Wednesday, April 23, 2008
My gelato credentials
Last month, I made my way through Italy with bribery. To persuade our 9-year-old to hike though miles and miles of streets, art museums, and coastal walks, I had to use the gelato bribe:
"If you will just finish walking through this museum, we will get you gelato."
As a condition, I got to taste a small bite of every scoop she ordered. I must have tasted at least 25 different scoops from gelaterias in Venice, Florence, Pisa, and Cinque Terre.
I know gelato.
Gelato is Italian ice cream. It has less butterfat than American ice cream. It often has more intense flavors. In Italy, it often uses unhomogenized ingredients. It melts faster.
For years, the best place to get gelato in Houston was Dolce & Freddo. But it closed its last Houston location a few years ago. In recent years, Nundini Food Store, on Shepherd between Washington and Memorial, has been Houston's best gelateria. Yet for many people, Nundini is a little out of the way.
Paciugo, a big international chain of gelato shops, now has opened locations in West U and at Willowbrook Mall. It advertises itself as "Handcrafted Artisan Gelato."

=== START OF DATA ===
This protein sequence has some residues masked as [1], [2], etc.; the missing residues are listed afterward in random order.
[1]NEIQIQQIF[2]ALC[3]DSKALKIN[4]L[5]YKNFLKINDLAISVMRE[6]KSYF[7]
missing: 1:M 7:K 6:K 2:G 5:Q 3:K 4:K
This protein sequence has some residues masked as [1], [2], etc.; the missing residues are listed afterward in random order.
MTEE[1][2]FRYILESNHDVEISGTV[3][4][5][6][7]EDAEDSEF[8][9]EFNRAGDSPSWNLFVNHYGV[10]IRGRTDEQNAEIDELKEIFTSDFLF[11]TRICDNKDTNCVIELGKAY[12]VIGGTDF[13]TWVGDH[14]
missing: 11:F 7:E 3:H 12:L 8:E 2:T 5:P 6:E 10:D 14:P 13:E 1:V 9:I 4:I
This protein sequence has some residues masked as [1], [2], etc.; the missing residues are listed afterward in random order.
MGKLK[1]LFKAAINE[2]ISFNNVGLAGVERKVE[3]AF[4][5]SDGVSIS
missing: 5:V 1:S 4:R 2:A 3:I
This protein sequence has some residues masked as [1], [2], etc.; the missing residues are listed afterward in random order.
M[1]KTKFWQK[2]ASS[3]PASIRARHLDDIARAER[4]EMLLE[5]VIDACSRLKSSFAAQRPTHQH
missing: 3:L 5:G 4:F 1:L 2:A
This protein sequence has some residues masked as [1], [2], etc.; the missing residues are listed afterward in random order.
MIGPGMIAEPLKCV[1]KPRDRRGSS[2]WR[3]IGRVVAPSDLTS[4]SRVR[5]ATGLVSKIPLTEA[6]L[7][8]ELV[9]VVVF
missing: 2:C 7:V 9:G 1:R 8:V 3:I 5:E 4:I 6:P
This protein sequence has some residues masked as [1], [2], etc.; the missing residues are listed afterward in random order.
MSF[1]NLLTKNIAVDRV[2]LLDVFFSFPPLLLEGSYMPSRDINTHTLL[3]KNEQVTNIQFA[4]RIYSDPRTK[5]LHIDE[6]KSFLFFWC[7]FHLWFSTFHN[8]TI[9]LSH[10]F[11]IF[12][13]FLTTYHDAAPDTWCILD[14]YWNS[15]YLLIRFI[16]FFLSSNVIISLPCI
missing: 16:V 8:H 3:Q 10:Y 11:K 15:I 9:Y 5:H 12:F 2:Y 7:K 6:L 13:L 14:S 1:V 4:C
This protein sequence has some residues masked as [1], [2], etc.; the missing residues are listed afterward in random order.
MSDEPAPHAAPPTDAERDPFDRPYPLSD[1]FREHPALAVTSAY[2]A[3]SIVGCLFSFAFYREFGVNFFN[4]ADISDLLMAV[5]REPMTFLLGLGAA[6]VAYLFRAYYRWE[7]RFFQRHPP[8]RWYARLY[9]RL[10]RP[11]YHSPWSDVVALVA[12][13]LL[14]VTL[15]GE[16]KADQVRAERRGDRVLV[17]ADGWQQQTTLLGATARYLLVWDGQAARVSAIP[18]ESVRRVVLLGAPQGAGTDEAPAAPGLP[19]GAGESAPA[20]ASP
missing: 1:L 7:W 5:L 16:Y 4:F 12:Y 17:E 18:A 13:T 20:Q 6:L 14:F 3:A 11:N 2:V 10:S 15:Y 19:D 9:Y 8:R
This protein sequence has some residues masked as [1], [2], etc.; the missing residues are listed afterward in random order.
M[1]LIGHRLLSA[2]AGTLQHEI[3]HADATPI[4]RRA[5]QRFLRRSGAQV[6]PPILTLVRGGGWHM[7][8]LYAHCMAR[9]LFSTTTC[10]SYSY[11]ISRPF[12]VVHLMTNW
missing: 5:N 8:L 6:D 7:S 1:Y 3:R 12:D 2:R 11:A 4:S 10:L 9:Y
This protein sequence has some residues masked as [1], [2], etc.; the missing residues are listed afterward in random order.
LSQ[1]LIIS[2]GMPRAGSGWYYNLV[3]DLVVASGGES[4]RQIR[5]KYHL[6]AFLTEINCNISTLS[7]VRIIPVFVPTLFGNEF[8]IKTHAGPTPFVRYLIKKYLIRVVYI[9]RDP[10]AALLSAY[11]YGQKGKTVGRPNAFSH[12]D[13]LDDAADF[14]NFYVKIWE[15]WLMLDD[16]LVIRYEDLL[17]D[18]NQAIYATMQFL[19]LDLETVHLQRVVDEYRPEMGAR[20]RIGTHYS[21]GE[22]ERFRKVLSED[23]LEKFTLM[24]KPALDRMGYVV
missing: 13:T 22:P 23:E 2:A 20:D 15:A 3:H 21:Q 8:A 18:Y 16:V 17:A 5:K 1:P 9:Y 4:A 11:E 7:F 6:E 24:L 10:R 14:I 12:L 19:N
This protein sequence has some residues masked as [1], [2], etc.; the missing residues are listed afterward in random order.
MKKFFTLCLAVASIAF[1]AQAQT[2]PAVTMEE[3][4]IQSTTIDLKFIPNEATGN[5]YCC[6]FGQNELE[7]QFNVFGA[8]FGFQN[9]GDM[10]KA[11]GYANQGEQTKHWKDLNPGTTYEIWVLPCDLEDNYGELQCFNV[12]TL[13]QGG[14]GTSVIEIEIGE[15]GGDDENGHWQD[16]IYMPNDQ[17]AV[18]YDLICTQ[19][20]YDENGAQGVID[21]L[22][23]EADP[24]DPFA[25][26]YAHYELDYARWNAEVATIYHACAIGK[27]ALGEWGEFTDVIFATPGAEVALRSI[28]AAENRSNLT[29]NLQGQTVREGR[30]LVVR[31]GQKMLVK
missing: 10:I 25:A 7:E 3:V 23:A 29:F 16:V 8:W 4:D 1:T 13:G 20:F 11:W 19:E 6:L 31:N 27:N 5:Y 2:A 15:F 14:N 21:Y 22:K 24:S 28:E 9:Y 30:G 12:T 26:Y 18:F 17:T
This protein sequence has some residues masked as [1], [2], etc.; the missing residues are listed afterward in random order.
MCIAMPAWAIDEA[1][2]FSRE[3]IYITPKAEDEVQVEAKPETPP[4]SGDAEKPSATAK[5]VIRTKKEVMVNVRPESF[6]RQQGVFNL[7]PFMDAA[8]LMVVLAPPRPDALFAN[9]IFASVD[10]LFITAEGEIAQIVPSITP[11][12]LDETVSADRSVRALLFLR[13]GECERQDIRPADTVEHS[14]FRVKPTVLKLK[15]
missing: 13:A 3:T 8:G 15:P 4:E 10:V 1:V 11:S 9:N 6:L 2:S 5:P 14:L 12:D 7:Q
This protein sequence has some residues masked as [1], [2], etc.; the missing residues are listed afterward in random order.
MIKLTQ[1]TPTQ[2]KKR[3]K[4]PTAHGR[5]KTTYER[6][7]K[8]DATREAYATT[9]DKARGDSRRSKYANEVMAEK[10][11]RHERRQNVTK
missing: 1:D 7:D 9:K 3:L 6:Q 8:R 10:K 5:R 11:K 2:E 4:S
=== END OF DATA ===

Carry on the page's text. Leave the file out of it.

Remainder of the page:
My daughter and I ordered a cup with three small scoops for $3.19. Even with the bad exchange rate, that is about an average price in Italy.
I also ordered an espresso. It tasted more like real Italian espresso than Starbucks.
The big test was ice cream. Although the tiramisu and vanilla flavors were fine, they were not as intensely flavored as the best -- or even the average -- gelato of the same flavors in Italy. In contrast, Paciugo's dark chocolate was very intense -- more intense than any chocolate I tried in Italy. It was absolutely delicious.
Of course, the real authority on gelato is my daughter. In one overseas trip, she ate more gelato than I have in a lifetime. So I asked her how Paciugo compared. "Well," she said, "the tiramisu and vanilla are as good as in Italy, but not the chocolate."
So who do you trust? The guy who recently sampled a taste of 25 scoops in Italy -- or the little girl who ate the rest of those 25 scoops?
Either way, Paciugo is at least a decent facsimile of the real thing.